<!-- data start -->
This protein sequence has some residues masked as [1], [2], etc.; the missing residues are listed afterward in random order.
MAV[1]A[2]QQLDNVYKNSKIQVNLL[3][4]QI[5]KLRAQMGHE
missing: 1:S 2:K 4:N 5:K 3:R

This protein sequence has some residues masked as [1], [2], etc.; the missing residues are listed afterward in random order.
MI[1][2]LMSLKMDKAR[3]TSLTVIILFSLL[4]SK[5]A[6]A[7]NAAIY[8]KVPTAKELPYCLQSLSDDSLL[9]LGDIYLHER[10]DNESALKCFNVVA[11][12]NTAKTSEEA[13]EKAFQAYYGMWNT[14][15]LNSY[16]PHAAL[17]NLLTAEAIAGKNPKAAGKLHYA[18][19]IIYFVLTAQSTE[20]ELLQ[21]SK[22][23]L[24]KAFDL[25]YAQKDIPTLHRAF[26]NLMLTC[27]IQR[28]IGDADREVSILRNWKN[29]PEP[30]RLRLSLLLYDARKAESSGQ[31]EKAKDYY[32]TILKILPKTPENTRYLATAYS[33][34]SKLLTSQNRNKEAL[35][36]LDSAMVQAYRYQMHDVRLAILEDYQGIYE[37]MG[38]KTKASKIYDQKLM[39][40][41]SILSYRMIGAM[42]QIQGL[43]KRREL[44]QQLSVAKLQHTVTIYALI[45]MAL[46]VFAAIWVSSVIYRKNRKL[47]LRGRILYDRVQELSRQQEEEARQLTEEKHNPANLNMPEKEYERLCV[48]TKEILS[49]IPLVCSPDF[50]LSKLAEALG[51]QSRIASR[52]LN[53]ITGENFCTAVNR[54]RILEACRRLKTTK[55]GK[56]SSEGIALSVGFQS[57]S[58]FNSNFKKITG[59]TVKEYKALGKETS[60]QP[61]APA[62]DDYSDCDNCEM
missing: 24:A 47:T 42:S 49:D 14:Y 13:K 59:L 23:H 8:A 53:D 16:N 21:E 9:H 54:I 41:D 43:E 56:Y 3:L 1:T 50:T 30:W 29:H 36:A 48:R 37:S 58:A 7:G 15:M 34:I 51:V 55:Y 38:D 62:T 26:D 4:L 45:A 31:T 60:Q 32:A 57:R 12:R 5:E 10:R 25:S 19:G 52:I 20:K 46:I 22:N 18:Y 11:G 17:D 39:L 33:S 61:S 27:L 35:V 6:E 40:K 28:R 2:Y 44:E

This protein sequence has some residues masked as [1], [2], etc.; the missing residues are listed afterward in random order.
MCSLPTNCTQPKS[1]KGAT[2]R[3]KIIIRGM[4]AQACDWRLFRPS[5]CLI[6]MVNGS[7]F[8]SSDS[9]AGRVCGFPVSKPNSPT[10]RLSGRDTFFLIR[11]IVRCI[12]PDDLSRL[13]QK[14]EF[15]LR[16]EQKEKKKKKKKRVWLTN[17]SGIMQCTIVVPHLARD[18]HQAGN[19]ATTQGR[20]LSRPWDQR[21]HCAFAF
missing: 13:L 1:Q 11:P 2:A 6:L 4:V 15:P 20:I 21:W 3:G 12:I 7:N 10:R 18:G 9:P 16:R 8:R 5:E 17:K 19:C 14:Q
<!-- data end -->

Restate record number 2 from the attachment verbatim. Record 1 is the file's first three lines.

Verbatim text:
This protein sequence has some residues masked as [1], [2], etc.; the missing residues are listed afterward in random order.
MI[1][2]LMSLKMDKAR[3]TSLTVIILFSLL[4]SK[5]A[6]A[7]NAAIY[8]KVPTAKELPYCLQSLSDDSLL[9]LGDIYLHER[10]DNESALKCFNVVA[11][12]NTAKTSEEA[13]EKAFQAYYGMWNT[14][15]LNSY[16]PHAAL[17]NLLTAEAIAGKNPKAAGKLHYA[18][19]IIYFVLTAQSTE[20]ELLQ[21]SK[22][23]L[24]KAFDL[25]YAQKDIPTLHRAF[26]NLMLTC[27]IQR[28]IGDADREVSILRNWKN[29]PEP[30]RLRLSLLLYDARKAESSGQ[31]EKAKDYY[32]TILKILPKTPENTRYLATAYS[33][34]SKLLTSQNRNKEAL[35][36]LDSAMVQAYRYQMHDVRLAILEDYQGIYE[37]MG[38]KTKASKIYDQKLM[39][40][41]SILSYRMIGAM[42]QIQGL[43]KRREL[44]QQLSVAKLQHTVTIYALI[45]MAL[46]VFAAIWVSSVIYRKNRKL[47]LRGRILYDRVQELSRQQEEEARQLTEEKHNPANLNMPEKEYERLCV[48]TKEILS[49]IPLVCSPDF[50]LSKLAEALG[51]QSRIASR[52]LN[53]ITGENFCTAVNR[54]RILEACRRLKTTK[55]GK[56]SSEGIALSVGFQS[57]S[58]FNSNFKKITG[59]TVKEYKALGKETS[60]QP[61]APA[62]DDYSDCDNCEM
missing: 24:A 47:T 42:S 49:D 14:Y 13:K 59:L 23:H 8:A 53:D 16:N 21:E 9:H 54:I 41:D 43:E 56:Y 3:L 1:T 50:T 30:W 29:H 36:A 48:R 37:S 58:A 7:G 15:M 34:I 51:V 55:Y 38:D 62:T 26:D 4:L 45:A 31:T 60:Q 32:A 57:R 12:R 5:E 10:R 25:S 19:G 52:I 20:K 46:I 22:N 18:Y 11:G 17:D 39:L 33:S 61:S 27:L 35:V 6:E 40:K 28:R 2:Y 44:E